Action This Day

Original “Action This Day” label used by Winston Churchill during WWII.

Churchill’s life provides so many stories and examples of grand leadership (See: 7 Leadership Lessons from Winston Churchill), that it’s easy to overlook some of the simple yet powerful productivity practices he utilized to successfully administer the War effort for Britain during World War II.

One of my favorites is what he called: “Action This Day.”

Upon becoming Prime Minster in 1941, the situation in England was desperate and Churchill recognized the need for extreme urgency. The responsibility for building up England’s war-fighting capability, and deploying it effectively, fell squarely on Churchill’s shoulders.

Churchill realized the need for decisive action from his staff. He quickly became frustrated with the pace of decision making, so he instituted a simple yet powerful tool to create urgency and a bias to action.

When he wrote a dispatch or order that demanded immediate attention, he affixed a red label stating: “Action This Day.”

The red label served to prioritize and focus energy on the most important activities.

At one point during the war, a group of under-resourced code-breakers (including Alan Turing) were working furiously at Bletchley Park and they asked Churchill for help. He wrote back to the code-breaker’s superiors: “Action this day! Make sure they have all they want on extreme priority and report to me that this has been done.”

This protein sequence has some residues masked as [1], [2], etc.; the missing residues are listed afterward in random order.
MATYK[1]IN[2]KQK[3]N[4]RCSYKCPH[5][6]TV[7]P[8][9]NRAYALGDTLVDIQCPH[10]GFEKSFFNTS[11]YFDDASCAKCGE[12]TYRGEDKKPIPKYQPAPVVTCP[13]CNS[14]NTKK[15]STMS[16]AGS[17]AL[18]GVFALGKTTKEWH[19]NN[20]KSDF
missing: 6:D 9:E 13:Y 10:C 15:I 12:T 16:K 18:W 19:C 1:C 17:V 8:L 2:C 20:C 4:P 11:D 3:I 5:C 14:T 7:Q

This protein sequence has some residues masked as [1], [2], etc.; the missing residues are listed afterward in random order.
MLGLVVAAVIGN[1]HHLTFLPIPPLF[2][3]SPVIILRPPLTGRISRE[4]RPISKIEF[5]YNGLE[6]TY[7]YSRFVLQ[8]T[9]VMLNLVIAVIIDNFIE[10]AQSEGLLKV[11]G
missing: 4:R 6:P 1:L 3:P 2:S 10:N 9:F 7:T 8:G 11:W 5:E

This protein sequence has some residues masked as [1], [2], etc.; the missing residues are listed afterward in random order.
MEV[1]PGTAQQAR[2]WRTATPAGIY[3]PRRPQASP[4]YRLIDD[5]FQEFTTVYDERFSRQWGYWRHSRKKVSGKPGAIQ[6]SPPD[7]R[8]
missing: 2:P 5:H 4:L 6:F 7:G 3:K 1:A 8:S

I’ve taken Churchill’s idea and applied it to my daily routine. I create an “Action This Day” list by physically writing down, pen on paper, the one or two big items I will accomplish each day.

It’s easy to get distracted by email, social media, texts, Slack and other disruptions that prevent us from the deep focused work that really adds value to our business and to our lives.

Writing this newsletter is a great example. If I can spend my time reacting to email and the requests of others, and thereby avoid writing, I can fool myself into thinking that I’m being productive. But at the end of the day, if I haven’t completed the deep focused work, I’m left feeling hollow and empty. I was busy, but I wasn’t productive.

The “Action This Day” label is just one of many stories from Churchill’s life that can serve as a lesson to help us get a little better every day.

For more stories about Churchill and his incredible life story, I invite you to listen to my interview of Andrew Roberts, the author of a NY Times best-selling biography of Winston Churchill: Walking with Destiny.


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About the Author

Sean P. Murray is an author, speaker and consultant in the areas of leadership development and talent management. Learn more at RealTime Performance.

Follow Me on Twitter: @seanpmurray111

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